WESLEY CHAPEL — Josh Coleman was prepared to smoke the competition as he gripped the wheels at the starting line.
"Ready. Set …" and then he was off in a flash, racing down the track and across the finish line to take the first-place ribbon in the 50-meter wheelchair race held Tuesday at the Pasco County Special Olympics Summer Games.
No doubt the kid is in good shape.
Coleman, 21, who attends Moore-Mickens Education Center in Dade City, was born with spina bifida and has hip dysplasia. He said he could have opted to race using his usual ride — a motorized wheelchair — but he would have none of that.
"I've got strong muscles. I keep up my strength," he said, noting that his training bouts entail daily treks with his dog around his neighborhood.
Winning was great — especially now that Coleman is headed off to regional, and perhaps state, competition. But it's not necessarily the best thing about the games.
"It's just a great day," he said, after sharing a hug with Geri Perchard, his former teacher at Pine View Middle School. "You get to have fun and have a good time, you get to be with your friends and you get to see people you haven't seen in a long time."
That kind of sentiment was repeated throughout the day by athletes, parents and volunteers.
There's Paxton Casella, 12, who has cerebral palsy and is hearing impaired.
He was pumped to be part of the torch run representing Denham Oaks Elementary, assisted by his coach Deborah Smith and cheered on by a passel of family members.
"He doesn't care what place he gets, as long as the ribbons are red," said his mom, Christine Casella. "This is his day."
"Everyone has such a great time," said Lauren Goldsworthy, 15, a student from Sunlake High School who has been volunteering at the games for five years along with David Roth, 16, and Hali Lindsay, 15. "It's great, just to see the enjoyment in the athletes' faces when they compete. They're so excited just to be here."
"Life is so good," said Cindy Narring, as she snapped pictures of her daughter, Emma Forman, 15, who was marching in the athletes parade with fellow Pine View Middle competitors during the opening ceremonies. "Just look at these kids. These kids make everybody's day. They're our gift every day."
About 375 athletes came out to enjoy some fun in the sun while competing Tuesday on the fields at Wesley Chapel High School. Events included bocci, soccer, soccer skills, track, cycling and tennis. An additional 675 athletes from west Pasco are scheduled to compete in similar events on Thursday at River Ridge High School.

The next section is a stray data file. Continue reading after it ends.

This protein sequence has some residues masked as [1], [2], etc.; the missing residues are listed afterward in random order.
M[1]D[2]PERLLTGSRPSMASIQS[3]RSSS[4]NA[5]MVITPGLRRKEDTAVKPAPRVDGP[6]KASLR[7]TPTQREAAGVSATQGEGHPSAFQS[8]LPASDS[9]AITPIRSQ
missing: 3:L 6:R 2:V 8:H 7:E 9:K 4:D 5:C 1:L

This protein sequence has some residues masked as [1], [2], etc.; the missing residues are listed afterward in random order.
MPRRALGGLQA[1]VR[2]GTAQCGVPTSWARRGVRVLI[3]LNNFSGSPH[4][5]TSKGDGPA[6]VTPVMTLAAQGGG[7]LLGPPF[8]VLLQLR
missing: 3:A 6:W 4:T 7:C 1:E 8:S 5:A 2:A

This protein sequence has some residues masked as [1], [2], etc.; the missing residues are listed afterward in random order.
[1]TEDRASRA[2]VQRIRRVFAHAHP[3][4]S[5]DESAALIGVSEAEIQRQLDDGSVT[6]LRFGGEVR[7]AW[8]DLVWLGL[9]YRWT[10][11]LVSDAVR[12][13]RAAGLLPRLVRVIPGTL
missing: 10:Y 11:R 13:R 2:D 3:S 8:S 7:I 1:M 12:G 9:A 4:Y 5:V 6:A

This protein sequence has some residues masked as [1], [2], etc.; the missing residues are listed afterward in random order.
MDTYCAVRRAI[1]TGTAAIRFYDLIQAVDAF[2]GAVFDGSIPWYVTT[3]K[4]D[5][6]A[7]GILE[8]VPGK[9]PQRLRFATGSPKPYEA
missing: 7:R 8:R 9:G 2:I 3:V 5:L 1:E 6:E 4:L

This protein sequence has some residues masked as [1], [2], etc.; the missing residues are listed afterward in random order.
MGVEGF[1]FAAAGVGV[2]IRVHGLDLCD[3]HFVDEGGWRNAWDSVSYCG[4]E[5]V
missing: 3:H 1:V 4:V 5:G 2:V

Hosting two separate competitions is a first for the county summer games, which traditionally have been held on one day at the River Ridge site. But the program has been growing steadily over the years, said Val Lundin, who coordinates the county games with Judy Brunner.
That's a good "problem" to have, but with more than 1,000 athletes competing in summer games, organizers needed another site to accommodate the athletes and volunteers and better handle transportation. It also was a boon for parents, many of whom could not make it to the games on the other side of the county.
"Some of our kids weren't getting back to their school till after dark. It was a long day for them," Lundin said. "I think this is great for the local community and the parents to have it here, too — to have them involved. We hope it will grow from here."
No doubt it will, to accommodate the old-timers such as Melanie Schuknecht, 21, who was competing in the county games wheelchair race for the last time as a student from Moore-Mickens Education Center (but could be back as an adult competitor), and newcomers such as 5-year-old Morgan Roy from Sanders Memorial Elementary, who was competing in her very first Special Olympics.
Morgan, who has cerebral palsy, was so excited after racing down the track using a special gait trainer that she wouldn't stop. She zoomed back and forth with her dad, Robert Roy, as her mother, Brenda Halpin, looked on taking home movies.
"This is great. She's having such a blast," a giggling Halpin said, as she watched her daughter go. "This is her first time, but I doubt it will be her last."